Puppetry of the Penis is exactly what you think it is — or maybe it’s not. The creators have lovingly dubbed it the “ancient Australian art of genital origami,” and, though the show’s creators are indeed Australian and genital origami is an overly sophisticated description of their stage performance, the ancient origins of their craft are questionable.
Puppetry of the Penis began in 1996 as the title of a calendar created by Simon Morley featuring 12 photos of penises in various contortionist positions. After the calendar was distributed, Morley began to receive requests for live performances of what he also calls “Dick Tricks.” Morley chose David Friend as his performing partner, and by 1998 they were ready to debut the show at the Melbourne International Comedy Festival.
Following the festival, they toured Australia where the show was a sure-fire hit. From playing in London’s West End to being in New York for two years and touring countries such as Germany, Ireland, Italy, Canada and South Africa, much of the world has witnessed a massive array of penis shapings. Now in its 12th year, Morley and Friend are no longer the puppeteers, as a new and younger cast has replaced them.
The show begins with a half-hour stand-up comedy act to warm up the audience for what is about to come. The current incarnation of the show at Coast Playhouse in West Hollywood features a rotation of female comedian openers. Because biology prevents women from participating in the show, they are given the opportunity to do stand-up beforehand. Once the audience has laughed at jokes about sexual escapades, the real show begins.
The current puppeteers are recent college graduates Rich Binning and Christopher Cannon. Cannon first began doing penis tricks in college after purchasing Morley and Friend’s instructional how-to book, Puppetry of the Penis: The Ancient Australian Art of Genital Origami.
“I thought it would be a fun thing to do for a while,” Cannon said. “It became a drunk party trick in college.”
Cannon’s origami abilities caught the eye of Binning, who then learned the tricks as well. After Cannon and Binning graduated together from Point Park University, they heard about an open casting call for the show in New York City. Following a nine week off-Broadway run in August of 2009, the pair traveled with the show to Canada and is now here in West Hollywood.
“I had always been familiar with the show,” Binning said, “and I’ve always been an open person.”
The show is meant to be funny not sexual, and, despite the grotesque subject matter, Cannon and Binning try to keep it clean. The two enter the stage wearing capes and, after disrobing, present over 40 installations — named by what they are meant to look like — to the audience.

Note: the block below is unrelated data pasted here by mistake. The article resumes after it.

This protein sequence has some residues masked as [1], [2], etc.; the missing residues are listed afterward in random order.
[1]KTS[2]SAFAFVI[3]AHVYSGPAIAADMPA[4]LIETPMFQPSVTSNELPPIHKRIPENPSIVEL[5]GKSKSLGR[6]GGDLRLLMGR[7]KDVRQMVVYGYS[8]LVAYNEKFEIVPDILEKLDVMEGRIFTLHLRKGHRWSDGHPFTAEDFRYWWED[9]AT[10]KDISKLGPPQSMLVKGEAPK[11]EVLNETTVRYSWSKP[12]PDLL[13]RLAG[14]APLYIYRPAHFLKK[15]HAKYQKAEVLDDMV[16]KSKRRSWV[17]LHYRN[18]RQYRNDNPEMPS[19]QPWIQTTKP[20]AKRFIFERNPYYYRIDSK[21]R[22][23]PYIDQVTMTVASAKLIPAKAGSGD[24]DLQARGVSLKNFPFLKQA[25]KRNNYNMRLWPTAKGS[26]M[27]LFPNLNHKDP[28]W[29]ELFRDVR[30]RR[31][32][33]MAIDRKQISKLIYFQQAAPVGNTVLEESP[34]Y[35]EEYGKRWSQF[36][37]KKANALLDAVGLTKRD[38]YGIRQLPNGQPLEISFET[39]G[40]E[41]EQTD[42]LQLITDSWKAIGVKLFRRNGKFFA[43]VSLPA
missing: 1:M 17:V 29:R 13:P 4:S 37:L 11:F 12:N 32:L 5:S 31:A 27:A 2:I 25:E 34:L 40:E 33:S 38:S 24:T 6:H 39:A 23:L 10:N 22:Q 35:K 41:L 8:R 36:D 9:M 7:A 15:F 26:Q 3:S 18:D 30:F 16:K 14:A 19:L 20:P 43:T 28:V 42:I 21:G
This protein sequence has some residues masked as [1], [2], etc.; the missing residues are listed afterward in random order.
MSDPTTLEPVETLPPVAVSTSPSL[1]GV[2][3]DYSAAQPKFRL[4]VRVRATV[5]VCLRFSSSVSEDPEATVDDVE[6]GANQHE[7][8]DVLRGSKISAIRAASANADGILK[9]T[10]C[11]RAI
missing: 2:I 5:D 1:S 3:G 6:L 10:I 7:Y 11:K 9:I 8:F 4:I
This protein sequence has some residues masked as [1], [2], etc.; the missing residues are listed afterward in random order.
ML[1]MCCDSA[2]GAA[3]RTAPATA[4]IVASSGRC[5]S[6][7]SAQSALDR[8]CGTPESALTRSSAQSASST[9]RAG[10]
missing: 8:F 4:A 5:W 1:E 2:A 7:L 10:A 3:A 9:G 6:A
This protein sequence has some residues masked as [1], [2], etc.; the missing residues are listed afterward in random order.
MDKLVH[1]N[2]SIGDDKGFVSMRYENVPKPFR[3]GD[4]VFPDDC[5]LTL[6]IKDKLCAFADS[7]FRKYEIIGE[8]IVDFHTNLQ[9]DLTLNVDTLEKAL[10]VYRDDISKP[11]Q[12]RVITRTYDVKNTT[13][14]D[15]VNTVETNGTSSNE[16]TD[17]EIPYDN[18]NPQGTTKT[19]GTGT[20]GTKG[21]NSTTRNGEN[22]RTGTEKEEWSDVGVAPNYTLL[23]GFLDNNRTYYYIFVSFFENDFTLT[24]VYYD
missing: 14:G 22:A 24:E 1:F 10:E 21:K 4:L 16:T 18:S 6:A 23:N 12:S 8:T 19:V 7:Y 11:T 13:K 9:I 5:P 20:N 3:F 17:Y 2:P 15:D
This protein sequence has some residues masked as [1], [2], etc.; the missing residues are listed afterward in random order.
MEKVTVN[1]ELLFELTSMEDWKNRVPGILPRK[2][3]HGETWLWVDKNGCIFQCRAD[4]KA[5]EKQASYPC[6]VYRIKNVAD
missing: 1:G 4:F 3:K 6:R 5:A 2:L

Between tricks, Cannon and Binning banter back and forth, most of which is scripted, though their ease makes it appear as though they are just two friends doing improv comedy.
“Some people get up and walk out,” Cannon said, “but we try to keep it as funny as possible.”
Installations with names like “Hamburger” and “Eiffel Tower” might seem crude in concept, but they are really just another example of our culture’s love of experimentation with the mimicking abilities of the human body. Using genitalia to create recognizable objects is a more taboo version of creating shadow puppets or perfecting a celebrity impression. And if there is an audience for it, why not share it?
At the end of the show, Cannon and Binning invite any males to come up on stage to learn how to do one of the installations. And the participants range from intrigued college-agers to curious 80-year-olds.
“When someone else comes on stage, it can change the dynamic,” Binning said.
One cannot help but wonder how doing such a show affects the performers’ dating lives. For Binning, it does not, since he is happily married to the camera operator of the show.
“We’re both comfortable with it,” Binning said.
Cannon, on the other hand, stays away from dating on the road, though he is quite popular with the older women in the audience who often grab him after the show and try to seduce him.
“You wouldn’t believe the amount of cougarage we see after the show,” Cannon said.
Puppetry is only the beginning for Cannon and Binning. Though only Cannon says he won’t do porn, both are pursuing careers in the comedy world. For now, they are just two friends making people laugh every night — they just happen to be naked while doing it.
“It’s an honor for me and my genitals to be doing something like this,” Cannon said.